A New Heart

In spite of the harsh judgment God was pouring out on his people, he also promised he would one day gather them up from the nations to which they were dispersed. Like sheep that were scattered all over the hills, God would gather his people and be their shepherd. God promised to give them a new David to be their king, make an everlasting covenant with them, and bless them forever.

I will take you from the nations and gather you from all the countries and bring you into your own land. I will sprinkle clean water on you, and you shall be clean from all your uncleannesses, and from all your idols I will cleanse you. And I will give you a new heart, and a new spirit I will put within you. And I will remove the heart of stone from your flesh and give you a heart of flesh. And I will put my Spirit within you, and cause you to walk in my statutes and be careful to obey my rules.

God was not only going to fix their situation, he was going to fix the people. He was going to cleanse them from their sin and give them a new heart and put his own Spirit within them, so they would be an obedient people. Not obedient in an outward and ritualistic way, but obedient from the heart. They would do the right sorts of things, not because the law told them to, but because they love the Lord their God with all of their heart, soul, and strength.

Resurrection and Restoration

When we say Jesus is “the Messiah,” we are saying we believe he is the one who has fulfilled, is fulfilling, and will fulfill the visions of Ezekiel and the other prophets. We are saying Jesus has gathered up the lost sheep of Israel and also the Gentiles, who were sheep of another fold, and that he is shepherding us now and forever. We are also saying that Israel – and all humanity – were as dead as a valley of dry bones, but Jesus resurrected us and gave us God’s Spirit and a new heart.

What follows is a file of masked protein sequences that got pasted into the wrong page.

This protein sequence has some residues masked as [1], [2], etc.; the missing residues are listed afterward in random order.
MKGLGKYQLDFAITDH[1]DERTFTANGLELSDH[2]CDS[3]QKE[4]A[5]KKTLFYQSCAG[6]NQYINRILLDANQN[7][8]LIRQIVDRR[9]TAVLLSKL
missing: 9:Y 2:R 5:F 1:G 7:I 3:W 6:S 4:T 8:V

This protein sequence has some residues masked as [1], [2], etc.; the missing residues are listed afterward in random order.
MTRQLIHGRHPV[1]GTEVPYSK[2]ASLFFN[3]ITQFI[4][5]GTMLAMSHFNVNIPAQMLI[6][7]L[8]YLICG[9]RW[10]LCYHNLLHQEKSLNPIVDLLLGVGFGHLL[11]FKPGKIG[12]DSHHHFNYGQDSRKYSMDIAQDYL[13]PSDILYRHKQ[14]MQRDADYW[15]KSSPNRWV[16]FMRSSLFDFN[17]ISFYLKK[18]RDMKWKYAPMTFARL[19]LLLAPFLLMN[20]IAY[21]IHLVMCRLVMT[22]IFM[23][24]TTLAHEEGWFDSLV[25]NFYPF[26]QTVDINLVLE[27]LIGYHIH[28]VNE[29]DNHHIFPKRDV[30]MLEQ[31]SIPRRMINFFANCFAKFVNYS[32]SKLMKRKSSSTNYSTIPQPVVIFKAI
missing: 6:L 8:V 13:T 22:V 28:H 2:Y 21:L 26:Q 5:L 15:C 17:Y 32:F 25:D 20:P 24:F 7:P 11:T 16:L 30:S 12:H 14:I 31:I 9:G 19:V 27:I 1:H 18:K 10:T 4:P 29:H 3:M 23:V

But it’s more than that. Jesus has fulfilled and is fulfilling the visions of Ezekiel, but there is still a future hope. There is a future resurrection; a literal resurrection. And Ezekiel spoke about God’s people inheriting the land forever. God will destroy every city of wickedness and everything will be desolate and waste, but then his people will say, “This land that was desolate has become like the garden of Eden.”

The apostle Paul wrote that the followers of Jesus, both Jew and Gentile, are heirs of these promises. As he said to the church in Rome, “Abraham and his descendants received the promise that they would get the whole world” (ERV). All of creation and the children of God wait to be set free from our bondage to corruption (Romans 8:21). We wait for God’s glory to be revealed and to receive our inheritance.

Because of sin, everything will become desolate and waste, but then it will “become like the garden of Eden,” and we will be with our Lord forever. That is our hope.

I love you and God loves you,

Wes McAdams